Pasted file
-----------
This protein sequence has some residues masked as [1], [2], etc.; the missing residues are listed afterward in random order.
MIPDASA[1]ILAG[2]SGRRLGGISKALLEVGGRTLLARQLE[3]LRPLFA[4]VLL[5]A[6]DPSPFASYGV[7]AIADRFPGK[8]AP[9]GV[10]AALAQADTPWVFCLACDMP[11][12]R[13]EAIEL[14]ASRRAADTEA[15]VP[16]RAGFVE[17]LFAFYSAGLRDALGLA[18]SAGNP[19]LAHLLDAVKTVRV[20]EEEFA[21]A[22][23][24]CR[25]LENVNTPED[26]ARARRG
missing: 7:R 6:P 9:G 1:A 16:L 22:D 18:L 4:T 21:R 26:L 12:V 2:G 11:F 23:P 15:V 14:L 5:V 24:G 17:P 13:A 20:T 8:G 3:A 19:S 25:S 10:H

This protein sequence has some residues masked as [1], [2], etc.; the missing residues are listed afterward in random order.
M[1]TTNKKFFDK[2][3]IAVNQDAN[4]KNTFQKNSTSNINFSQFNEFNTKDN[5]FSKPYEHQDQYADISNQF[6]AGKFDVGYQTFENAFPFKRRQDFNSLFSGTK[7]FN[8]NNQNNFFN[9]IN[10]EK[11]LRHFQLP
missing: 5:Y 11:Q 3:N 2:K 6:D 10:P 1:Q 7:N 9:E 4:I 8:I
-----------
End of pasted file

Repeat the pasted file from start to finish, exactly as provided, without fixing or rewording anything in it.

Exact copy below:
This protein sequence has some residues masked as [1], [2], etc.; the missing residues are listed afterward in random order.
MIPDASA[1]ILAG[2]SGRRLGGISKALLEVGGRTLLARQLE[3]LRPLFA[4]VLL[5]A[6]DPSPFASYGV[7]AIADRFPGK[8]AP[9]GV[10]AALAQADTPWVFCLACDMP[11][12]R[13]EAIEL[14]ASRRAADTEA[15]VP[16]RAGFVE[17]LFAFYSAGLRDALGLA[18]SAGNP[19]LAHLLDAVKTVRV[20]EEEFA[21]A[22][23][24]CR[25]LENVNTPED[26]ARARRG
missing: 7:R 6:P 9:G 1:A 16:L 22:D 18:L 4:T 21:R 26:L 12:V 2:G 11:F 23:P 15:V 14:L 5:V 24:G 17:P 13:A 20:T 8:G 3:A 19:S 25:S 10:H

This protein sequence has some residues masked as [1], [2], etc.; the missing residues are listed afterward in random order.
M[1]TTNKKFFDK[2][3]IAVNQDAN[4]KNTFQKNSTSNINFSQFNEFNTKDN[5]FSKPYEHQDQYADISNQF[6]AGKFDVGYQTFENAFPFKRRQDFNSLFSGTK[7]FN[8]NNQNNFFN[9]IN[10]EK[11]LRHFQLP
missing: 5:Y 11:Q 3:N 2:K 6:D 10:P 1:Q 7:N 9:E 4:I 8:I